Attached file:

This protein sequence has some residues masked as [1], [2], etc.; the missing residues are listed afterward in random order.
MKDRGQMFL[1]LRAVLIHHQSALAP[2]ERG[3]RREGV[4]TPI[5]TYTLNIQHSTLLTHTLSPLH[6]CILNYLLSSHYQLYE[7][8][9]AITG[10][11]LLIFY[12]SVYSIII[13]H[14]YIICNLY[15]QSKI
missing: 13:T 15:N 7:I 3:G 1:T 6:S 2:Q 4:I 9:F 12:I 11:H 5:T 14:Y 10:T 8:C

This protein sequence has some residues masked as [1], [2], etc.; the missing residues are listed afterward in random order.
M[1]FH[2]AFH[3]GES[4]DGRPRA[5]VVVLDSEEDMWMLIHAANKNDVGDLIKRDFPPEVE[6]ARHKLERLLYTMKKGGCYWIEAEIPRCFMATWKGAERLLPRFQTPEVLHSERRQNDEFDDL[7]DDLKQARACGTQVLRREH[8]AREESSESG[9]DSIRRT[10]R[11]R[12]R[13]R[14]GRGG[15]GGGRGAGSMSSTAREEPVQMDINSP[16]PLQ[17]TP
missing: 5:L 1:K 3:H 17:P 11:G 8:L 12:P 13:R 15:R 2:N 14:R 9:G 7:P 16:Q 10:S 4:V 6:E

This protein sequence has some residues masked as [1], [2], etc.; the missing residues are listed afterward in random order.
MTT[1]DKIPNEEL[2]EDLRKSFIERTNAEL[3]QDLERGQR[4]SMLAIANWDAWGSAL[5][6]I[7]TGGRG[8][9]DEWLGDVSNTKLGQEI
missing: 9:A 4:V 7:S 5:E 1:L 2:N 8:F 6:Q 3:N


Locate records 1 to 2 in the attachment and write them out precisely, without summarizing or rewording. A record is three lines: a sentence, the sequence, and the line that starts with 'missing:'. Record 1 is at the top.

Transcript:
This protein sequence has some residues masked as [1], [2], etc.; the missing residues are listed afterward in random order.
MKDRGQMFL[1]LRAVLIHHQSALAP[2]ERG[3]RREGV[4]TPI[5]TYTLNIQHSTLLTHTLSPLH[6]CILNYLLSSHYQLYE[7][8][9]AITG[10][11]LLIFY[12]SVYSIII[13]H[14]YIICNLY[15]QSKI
missing: 13:T 15:N 7:I 3:G 1:T 6:S 2:Q 4:I 9:F 12:I 11:H 5:T 14:Y 10:T 8:C

This protein sequence has some residues masked as [1], [2], etc.; the missing residues are listed afterward in random order.
M[1]FH[2]AFH[3]GES[4]DGRPRA[5]VVVLDSEEDMWMLIHAANKNDVGDLIKRDFPPEVE[6]ARHKLERLLYTMKKGGCYWIEAEIPRCFMATWKGAERLLPRFQTPEVLHSERRQNDEFDDL[7]DDLKQARACGTQVLRREH[8]AREESSESG[9]DSIRRT[10]R[11]R[12]R[13]R[14]GRGG[15]GGGRGAGSMSSTAREEPVQMDINSP[16]PLQ[17]TP
missing: 5:L 1:K 3:H 17:P 11:G 8:L 12:P 13:R 15:R 2:N 14:R 9:G 7:P 16:Q 10:S 4:V 6:E